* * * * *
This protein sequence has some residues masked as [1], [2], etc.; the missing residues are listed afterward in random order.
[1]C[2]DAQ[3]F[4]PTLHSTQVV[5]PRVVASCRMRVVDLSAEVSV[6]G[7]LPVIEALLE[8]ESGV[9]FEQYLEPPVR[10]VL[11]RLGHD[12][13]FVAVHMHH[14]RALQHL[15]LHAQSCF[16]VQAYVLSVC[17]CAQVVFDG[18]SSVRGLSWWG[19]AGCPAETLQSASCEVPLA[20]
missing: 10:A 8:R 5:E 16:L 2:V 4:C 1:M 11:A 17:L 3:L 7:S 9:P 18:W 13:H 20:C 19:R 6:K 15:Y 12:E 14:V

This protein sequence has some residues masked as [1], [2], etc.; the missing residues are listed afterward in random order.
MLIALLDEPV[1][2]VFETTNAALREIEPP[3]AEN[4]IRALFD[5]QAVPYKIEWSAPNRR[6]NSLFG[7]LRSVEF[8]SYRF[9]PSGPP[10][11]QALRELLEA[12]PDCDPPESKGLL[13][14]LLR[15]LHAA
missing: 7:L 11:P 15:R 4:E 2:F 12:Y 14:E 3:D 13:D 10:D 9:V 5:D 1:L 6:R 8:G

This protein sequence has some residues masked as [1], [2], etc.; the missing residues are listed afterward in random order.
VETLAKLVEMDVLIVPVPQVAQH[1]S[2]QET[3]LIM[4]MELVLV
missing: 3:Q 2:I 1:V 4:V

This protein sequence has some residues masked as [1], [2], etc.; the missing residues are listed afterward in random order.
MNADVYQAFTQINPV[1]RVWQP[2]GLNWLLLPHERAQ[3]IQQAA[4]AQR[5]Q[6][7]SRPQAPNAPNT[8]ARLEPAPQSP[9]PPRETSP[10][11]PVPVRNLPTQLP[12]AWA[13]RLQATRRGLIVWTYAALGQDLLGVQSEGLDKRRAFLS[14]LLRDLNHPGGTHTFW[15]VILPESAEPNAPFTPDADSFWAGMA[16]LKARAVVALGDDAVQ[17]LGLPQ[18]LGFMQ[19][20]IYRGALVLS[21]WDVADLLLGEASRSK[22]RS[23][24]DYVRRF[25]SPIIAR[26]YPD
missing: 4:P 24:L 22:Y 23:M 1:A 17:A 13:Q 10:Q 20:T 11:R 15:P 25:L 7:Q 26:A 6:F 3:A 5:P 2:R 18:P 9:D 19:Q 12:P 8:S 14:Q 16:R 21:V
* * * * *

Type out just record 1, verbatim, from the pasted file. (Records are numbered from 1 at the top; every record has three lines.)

This protein sequence has some residues masked as [1], [2], etc.; the missing residues are listed afterward in random order.
[1]C[2]DAQ[3]F[4]PTLHSTQVV[5]PRVVASCRMRVVDLSAEVSV[6]G[7]LPVIEALLE[8]ESGV[9]FEQYLEPPVR[10]VL[11]RLGHD[12][13]FVAVHMHH[14]RALQHL[15]LHAQSCF[16]VQAYVLSVC[17]CAQVVFDG[18]SSVRGLSWWG[19]AGCPAETLQSASCEVPLA[20]
missing: 10:A 8:R 5:E 16:L 2:V 4:C 1:M 11:A 17:L 3:L 7:S 9:P 18:W 13:H 20:C 19:R 6:K 15:Y 12:E 14:V